This is the third and final installment of recounting the three strokes I had in 2009 and how they changed my life.
Part 2 ended with the drive back to Connecticut from Maine where I’d spent most of my last vacation in the hospital.
The Staff Is What Makes A Hospital Great
Once home, my kids and Ashley brought me directly to that big New Haven hospital, where the doctor looked at my MRI/MRA images and totally disregarded what he saw. The stroke CD showing the collapsed artery, the “doctor” told me that I did not have a stroke, and I was experiencing problems from diabetes.
I left the hospital without checking out, disgusted with that “doctor’s” attitude and I asked my primary doctor to refer me to a “real” neurologist. I’ve never trusted that big reputable hospital since.
A week passed and my awesome new neurologist hooked me up with the “best neurosurgeon” at New York Presbyterian Hospital. Which brings me to “My Independence Day.”
My ex-husband accompanied me to New York to meet with Dr. Yves Gobin at NYPH, and after going over the images from Mount Desert Island Hospital, he showed me the trouble spot where an artery had collapsed and was restricting blood flow in my brain.
Dr. Gobin gave me a game plan and a week later, on November 16, 2009, I went under the knife, a stent, he decided was not necessary after he explored through my arteries and learned that my brain was starting to heal itself by rerouting blood flow to critical places without having to use the damaged area.
Except for a couple of minor scares early on after the surgery, my mind has been at ease for the past 12 years. I take a handful of maintenance drugs every day to keep things in check.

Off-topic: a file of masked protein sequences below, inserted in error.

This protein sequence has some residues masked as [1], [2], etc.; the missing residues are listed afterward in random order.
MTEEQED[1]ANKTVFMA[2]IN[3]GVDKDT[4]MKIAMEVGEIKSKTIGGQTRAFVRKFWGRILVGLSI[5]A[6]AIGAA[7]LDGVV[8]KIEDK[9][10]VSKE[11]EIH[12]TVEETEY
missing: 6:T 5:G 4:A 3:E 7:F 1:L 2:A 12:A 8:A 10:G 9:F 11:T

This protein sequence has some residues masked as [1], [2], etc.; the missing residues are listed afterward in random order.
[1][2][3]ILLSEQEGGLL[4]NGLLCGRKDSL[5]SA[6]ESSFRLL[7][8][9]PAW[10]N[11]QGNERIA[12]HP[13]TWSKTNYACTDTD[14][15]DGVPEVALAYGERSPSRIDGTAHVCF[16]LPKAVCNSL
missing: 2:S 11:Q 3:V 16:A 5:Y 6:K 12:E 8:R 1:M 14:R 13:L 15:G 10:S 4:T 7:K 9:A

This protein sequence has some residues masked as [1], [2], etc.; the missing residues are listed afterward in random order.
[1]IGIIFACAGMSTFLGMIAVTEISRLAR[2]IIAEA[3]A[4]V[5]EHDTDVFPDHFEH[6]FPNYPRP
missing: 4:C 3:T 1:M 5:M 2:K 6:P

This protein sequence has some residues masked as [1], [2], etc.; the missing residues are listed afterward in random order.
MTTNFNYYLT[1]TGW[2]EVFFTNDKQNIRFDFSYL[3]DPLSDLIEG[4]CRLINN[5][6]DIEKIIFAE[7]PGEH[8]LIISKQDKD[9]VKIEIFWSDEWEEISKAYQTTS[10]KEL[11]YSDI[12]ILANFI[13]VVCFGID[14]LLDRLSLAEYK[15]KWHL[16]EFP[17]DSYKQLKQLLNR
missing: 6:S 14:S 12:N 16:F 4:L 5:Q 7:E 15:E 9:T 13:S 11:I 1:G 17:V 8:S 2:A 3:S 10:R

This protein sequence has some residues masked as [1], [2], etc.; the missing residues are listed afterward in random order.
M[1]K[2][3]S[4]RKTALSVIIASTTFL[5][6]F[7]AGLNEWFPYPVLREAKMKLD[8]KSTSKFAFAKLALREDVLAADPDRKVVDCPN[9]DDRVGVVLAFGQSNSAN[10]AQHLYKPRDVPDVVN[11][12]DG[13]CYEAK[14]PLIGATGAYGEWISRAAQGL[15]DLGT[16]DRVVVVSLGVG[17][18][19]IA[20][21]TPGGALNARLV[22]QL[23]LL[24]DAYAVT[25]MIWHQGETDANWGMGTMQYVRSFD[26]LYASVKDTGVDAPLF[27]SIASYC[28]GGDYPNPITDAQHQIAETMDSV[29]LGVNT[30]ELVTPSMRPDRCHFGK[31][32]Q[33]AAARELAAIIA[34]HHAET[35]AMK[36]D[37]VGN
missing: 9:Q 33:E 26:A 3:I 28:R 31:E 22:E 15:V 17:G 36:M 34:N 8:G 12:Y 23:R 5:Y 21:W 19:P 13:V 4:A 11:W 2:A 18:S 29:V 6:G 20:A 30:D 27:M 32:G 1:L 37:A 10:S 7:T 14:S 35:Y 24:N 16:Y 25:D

I thank the doctors who believed in me and took my “frivolous” complaints seriously, especially, the staff at Mount Desert Island Hospital and Dr. Gobin. Thanks to you I am still a functioning human being. Not as sharp as I’d like to be, but functioning.
The only lasting complications I have after three strokes, is short-term memory loss, reading comprehension, and some loss of organizational skills, and seizures hold me back quite a bit and it’s frustrating when I can’t do all the things that I did automatically back then. Other than these, I’m doing fairly well.
A Different Person
I am now a much different person than I was pre-strokes. I used to be a voracious reader, but these days, even the simplest text can leave me confused and I have to read things over and over again in order to get the gist of what it’s saying. The cognitive disabilities have stunted my storytelling skills and writing for a website is much less satisfying than the expectations I had and found easy during my newspaper career.
I used to enjoy going out to parties, and events and meeting new people, but now crowds make me uncomfortable and I would much rather be alone. Even one-on-one outings with friends are difficult. If I have something to do, it often takes a lot for me to get out and do it.
I have terrible anxiety attacks now. In the past few years, I have driven for an hour to get to an event, and once I arrive, It’s not unusual for me to turn around and go back home.
If I can drive myself somewhere instead of commuting, that’s a blessing, I can leave rather than hang around.
So, what’s the point? Strokes are serious, don’t ignore the signs like I did. If I had gone to the doctor when my foot started dragging behind on the treadmill at the gym, or paid more attention when I kept having headaches or tripping over my feet when I took my golden retriever for a walk (these came with the TIAs) or even if I had gone to the hospital on that Tuesday when I was clearly having the first stroke instead of waiting several days hoping it would go away, maybe I would still be comfortable going out into the world like I used to.